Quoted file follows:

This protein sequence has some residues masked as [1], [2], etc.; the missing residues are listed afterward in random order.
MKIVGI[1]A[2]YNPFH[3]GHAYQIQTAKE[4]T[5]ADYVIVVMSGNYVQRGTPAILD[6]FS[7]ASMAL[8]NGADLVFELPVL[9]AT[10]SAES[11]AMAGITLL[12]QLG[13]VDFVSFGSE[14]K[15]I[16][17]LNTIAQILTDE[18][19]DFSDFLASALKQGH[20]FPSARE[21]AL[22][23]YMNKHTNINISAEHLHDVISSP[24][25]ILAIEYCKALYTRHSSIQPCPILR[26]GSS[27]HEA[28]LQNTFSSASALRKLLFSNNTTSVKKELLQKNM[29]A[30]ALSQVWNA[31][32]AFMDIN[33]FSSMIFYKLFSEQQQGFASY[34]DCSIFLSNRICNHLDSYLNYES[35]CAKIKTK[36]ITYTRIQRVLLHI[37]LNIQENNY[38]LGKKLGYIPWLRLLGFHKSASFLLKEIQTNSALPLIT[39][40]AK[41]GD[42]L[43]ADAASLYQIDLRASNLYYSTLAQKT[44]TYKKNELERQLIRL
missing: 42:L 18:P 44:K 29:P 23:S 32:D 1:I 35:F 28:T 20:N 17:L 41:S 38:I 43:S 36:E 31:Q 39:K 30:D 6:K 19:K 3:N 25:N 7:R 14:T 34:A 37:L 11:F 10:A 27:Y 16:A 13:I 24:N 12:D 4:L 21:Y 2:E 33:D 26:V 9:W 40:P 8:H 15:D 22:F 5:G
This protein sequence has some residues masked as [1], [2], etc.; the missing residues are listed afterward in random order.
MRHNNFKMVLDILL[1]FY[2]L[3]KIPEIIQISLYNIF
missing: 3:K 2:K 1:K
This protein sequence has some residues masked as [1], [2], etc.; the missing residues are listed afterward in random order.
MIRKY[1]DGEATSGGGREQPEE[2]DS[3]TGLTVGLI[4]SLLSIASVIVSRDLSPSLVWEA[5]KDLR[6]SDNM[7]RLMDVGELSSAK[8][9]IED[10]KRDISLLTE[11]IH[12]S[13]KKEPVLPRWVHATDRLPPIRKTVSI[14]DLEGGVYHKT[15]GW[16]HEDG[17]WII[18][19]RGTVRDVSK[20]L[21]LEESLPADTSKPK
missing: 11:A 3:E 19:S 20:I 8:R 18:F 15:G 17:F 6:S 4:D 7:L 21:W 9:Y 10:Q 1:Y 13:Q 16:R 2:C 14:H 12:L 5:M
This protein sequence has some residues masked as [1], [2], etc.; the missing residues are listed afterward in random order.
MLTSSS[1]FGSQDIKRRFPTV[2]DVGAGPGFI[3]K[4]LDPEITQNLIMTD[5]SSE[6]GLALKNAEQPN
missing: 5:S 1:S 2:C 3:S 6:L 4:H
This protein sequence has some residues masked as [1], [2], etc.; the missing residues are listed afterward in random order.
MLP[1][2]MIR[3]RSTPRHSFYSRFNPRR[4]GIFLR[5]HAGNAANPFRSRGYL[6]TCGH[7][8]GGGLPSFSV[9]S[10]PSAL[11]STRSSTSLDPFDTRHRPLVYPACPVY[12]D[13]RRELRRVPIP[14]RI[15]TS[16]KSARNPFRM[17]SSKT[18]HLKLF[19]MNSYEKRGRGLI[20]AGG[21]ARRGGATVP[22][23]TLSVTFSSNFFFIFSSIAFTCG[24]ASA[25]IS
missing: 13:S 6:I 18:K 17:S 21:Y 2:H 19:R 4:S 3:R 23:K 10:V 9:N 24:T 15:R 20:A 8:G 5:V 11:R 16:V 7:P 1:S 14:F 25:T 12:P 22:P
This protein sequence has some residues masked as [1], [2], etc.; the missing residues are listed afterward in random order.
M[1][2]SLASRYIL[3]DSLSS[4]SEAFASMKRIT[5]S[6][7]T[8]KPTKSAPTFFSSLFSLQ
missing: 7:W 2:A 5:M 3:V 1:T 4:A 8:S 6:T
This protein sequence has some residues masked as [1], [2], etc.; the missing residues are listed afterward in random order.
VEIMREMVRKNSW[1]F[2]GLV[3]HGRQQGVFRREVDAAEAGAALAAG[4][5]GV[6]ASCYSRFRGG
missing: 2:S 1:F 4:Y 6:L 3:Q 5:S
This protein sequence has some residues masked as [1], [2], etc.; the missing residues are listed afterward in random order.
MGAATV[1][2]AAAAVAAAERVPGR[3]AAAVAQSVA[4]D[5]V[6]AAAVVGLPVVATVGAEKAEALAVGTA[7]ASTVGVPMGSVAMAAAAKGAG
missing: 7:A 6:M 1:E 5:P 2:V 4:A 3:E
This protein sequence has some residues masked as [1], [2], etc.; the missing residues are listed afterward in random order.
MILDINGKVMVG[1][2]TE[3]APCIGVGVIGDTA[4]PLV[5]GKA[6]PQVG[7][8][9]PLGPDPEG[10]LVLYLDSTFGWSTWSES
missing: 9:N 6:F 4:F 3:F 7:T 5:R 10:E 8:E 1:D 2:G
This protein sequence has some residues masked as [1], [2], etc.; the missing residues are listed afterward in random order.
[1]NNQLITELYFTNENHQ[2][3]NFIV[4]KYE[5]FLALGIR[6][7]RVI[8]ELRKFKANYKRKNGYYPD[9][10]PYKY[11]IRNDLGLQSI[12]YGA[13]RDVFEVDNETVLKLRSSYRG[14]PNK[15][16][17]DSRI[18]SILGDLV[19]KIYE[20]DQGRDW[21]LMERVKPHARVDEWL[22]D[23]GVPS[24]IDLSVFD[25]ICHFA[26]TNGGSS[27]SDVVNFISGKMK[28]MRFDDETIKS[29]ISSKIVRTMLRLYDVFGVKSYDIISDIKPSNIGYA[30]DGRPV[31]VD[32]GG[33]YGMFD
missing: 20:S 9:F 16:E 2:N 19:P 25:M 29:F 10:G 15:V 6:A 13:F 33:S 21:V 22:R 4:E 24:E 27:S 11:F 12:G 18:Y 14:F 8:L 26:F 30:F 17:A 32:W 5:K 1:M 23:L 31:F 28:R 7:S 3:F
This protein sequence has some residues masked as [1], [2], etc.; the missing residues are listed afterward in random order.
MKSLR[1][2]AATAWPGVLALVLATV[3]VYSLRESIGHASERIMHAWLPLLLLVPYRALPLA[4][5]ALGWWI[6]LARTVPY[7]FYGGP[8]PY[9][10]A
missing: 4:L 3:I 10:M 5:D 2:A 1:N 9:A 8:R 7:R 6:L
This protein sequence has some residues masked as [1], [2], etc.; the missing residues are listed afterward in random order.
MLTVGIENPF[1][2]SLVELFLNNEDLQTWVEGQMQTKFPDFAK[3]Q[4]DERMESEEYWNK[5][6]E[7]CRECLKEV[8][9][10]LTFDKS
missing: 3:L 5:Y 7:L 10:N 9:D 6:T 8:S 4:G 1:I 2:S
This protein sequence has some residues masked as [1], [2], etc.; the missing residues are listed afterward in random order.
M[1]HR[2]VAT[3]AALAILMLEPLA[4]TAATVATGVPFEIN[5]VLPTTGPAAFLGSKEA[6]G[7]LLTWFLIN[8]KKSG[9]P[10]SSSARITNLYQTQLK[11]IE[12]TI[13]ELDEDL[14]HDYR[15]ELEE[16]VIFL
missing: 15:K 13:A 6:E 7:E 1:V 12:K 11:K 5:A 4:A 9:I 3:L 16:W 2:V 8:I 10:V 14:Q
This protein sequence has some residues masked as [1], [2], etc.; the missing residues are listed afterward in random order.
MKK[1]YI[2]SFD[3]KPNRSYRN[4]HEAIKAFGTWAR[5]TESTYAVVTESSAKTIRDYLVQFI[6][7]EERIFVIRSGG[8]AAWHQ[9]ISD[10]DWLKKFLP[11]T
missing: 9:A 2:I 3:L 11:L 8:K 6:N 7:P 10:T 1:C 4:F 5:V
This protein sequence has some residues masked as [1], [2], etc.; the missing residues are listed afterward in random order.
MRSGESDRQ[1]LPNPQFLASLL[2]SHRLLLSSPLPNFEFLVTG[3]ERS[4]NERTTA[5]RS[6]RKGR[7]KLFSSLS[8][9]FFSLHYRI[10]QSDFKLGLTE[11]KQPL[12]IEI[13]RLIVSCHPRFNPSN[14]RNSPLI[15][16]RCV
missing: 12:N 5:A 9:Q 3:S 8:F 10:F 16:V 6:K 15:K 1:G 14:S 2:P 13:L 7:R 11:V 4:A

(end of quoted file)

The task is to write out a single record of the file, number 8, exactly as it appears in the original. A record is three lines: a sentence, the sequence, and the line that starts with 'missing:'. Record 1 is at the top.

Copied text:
This protein sequence has some residues masked as [1], [2], etc.; the missing residues are listed afterward in random order.
MGAATV[1][2]AAAAVAAAERVPGR[3]AAAVAQSVA[4]D[5]V[6]AAAVVGLPVVATVGAEKAEALAVGTA[7]ASTVGVPMGSVAMAAAAKGAG
missing: 7:A 6:M 1:E 5:P 2:V 4:A 3:E